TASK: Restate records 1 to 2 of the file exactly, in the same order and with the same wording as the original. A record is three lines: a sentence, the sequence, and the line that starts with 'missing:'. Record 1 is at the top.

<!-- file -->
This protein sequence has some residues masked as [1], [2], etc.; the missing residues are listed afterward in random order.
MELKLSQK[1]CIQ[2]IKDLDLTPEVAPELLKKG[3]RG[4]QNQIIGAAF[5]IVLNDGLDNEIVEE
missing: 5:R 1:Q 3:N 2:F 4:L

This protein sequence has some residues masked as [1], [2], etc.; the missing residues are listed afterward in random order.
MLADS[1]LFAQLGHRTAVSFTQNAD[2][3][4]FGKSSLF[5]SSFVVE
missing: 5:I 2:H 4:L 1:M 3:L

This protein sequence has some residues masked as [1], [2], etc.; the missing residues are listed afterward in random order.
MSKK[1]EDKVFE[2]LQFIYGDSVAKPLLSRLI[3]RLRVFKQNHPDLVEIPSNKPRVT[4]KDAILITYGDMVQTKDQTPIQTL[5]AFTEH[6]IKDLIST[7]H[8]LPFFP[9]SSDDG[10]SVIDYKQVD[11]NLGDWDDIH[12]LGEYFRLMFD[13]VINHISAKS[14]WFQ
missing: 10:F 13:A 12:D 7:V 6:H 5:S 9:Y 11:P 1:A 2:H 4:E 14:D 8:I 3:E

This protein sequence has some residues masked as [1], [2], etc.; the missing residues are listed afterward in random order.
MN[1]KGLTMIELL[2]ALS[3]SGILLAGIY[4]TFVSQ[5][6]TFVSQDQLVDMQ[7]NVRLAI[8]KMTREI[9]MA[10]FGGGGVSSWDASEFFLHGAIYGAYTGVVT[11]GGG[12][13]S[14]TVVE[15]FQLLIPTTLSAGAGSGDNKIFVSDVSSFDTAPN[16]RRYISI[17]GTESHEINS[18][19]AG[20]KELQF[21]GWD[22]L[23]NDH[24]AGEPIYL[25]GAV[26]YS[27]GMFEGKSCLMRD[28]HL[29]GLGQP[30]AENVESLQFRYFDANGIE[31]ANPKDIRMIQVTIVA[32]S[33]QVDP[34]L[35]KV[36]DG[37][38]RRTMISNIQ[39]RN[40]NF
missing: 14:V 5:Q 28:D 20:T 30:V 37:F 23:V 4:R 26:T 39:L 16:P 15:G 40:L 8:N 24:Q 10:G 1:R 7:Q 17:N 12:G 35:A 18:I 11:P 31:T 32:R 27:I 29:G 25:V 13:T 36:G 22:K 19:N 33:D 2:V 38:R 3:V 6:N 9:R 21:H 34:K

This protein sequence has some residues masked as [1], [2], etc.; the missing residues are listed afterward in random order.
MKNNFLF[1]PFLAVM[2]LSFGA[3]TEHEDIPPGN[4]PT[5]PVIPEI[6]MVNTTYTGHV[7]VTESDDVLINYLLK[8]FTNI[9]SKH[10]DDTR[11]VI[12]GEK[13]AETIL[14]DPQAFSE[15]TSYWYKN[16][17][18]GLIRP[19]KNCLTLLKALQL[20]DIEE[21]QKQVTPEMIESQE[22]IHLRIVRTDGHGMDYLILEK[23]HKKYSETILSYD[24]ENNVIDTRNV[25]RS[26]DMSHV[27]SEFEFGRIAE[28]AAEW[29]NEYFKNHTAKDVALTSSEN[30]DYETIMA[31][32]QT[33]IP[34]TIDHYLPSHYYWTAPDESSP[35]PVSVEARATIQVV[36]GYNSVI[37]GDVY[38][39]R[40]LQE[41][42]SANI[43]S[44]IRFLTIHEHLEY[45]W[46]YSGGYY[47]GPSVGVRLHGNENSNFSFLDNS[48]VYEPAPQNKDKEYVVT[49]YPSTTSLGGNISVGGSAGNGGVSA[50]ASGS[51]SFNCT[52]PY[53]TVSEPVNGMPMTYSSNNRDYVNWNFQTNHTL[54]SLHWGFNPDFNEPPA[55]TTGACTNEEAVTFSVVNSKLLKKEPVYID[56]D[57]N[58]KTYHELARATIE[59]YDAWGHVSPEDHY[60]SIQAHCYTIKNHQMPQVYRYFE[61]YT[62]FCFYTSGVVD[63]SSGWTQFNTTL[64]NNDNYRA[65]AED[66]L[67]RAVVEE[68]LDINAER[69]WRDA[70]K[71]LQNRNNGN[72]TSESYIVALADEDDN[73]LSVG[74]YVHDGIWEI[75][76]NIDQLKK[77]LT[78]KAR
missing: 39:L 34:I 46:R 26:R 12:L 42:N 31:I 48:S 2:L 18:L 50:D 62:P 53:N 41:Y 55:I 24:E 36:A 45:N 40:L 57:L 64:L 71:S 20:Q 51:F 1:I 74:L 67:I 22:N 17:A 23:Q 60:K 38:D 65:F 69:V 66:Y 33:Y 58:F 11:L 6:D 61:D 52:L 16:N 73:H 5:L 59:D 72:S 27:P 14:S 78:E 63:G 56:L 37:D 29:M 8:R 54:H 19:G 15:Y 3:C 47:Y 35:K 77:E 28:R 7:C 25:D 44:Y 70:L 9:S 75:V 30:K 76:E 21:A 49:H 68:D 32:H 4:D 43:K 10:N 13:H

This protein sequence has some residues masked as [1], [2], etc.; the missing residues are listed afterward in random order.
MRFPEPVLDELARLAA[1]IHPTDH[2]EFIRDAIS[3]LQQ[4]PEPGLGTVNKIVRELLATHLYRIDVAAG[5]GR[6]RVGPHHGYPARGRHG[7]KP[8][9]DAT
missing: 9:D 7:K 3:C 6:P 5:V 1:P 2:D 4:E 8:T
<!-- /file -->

This protein sequence has some residues masked as [1], [2], etc.; the missing residues are listed afterward in random order.
MELKLSQK[1]CIQ[2]IKDLDLTPEVAPELLKKG[3]RG[4]QNQIIGAAF[5]IVLNDGLDNEIVEE
missing: 5:R 1:Q 3:N 2:F 4:L

This protein sequence has some residues masked as [1], [2], etc.; the missing residues are listed afterward in random order.
MLADS[1]LFAQLGHRTAVSFTQNAD[2][3][4]FGKSSLF[5]SSFVVE
missing: 5:I 2:H 4:L 1:M 3:L